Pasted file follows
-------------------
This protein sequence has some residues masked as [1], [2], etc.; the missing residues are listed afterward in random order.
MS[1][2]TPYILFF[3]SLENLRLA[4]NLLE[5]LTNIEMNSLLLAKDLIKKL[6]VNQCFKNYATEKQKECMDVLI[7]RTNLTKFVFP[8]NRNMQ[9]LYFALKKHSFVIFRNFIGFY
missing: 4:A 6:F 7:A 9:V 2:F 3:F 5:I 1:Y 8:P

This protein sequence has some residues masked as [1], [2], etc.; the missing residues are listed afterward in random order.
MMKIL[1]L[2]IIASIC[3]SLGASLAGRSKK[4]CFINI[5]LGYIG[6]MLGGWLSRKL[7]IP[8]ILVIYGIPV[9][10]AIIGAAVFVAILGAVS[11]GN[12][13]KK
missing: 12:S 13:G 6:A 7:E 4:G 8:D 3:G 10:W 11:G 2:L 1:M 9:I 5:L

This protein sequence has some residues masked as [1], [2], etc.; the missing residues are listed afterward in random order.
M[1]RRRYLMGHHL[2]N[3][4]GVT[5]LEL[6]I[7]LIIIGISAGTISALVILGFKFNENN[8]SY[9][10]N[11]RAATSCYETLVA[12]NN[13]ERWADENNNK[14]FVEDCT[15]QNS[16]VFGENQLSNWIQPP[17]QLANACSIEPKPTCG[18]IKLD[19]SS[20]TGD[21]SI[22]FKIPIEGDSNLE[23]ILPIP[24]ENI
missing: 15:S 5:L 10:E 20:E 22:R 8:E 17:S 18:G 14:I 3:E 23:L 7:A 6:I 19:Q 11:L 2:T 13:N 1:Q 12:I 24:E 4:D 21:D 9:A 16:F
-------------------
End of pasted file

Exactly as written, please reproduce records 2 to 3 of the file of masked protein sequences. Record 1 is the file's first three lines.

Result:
This protein sequence has some residues masked as [1], [2], etc.; the missing residues are listed afterward in random order.
MMKIL[1]L[2]IIASIC[3]SLGASLAGRSKK[4]CFINI[5]LGYIG[6]MLGGWLSRKL[7]IP[8]ILVIYGIPV[9][10]AIIGAAVFVAILGAVS[11]GN[12][13]KK
missing: 12:S 13:G 6:A 7:E 4:G 8:D 3:G 10:W 11:G 2:L 1:M 9:I 5:L

This protein sequence has some residues masked as [1], [2], etc.; the missing residues are listed afterward in random order.
M[1]RRRYLMGHHL[2]N[3][4]GVT[5]LEL[6]I[7]LIIIGISAGTISALVILGFKFNENN[8]SY[9][10]N[11]RAATSCYETLVA[12]NN[13]ERWADENNNK[14]FVEDCT[15]QNS[16]VFGENQLSNWIQPP[17]QLANACSIEPKPTCG[18]IKLD[19]SS[20]TGD[21]SI[22]FKIPIEGDSNLE[23]ILPIP[24]ENI
missing: 15:S 5:L 10:E 20:E 22:R 8:E 17:S 18:G 14:I 3:E 23:L 7:A 6:I 19:Q 11:L 2:T 13:N 1:Q 12:I 24:E 4:D 21:D 9:A 16:F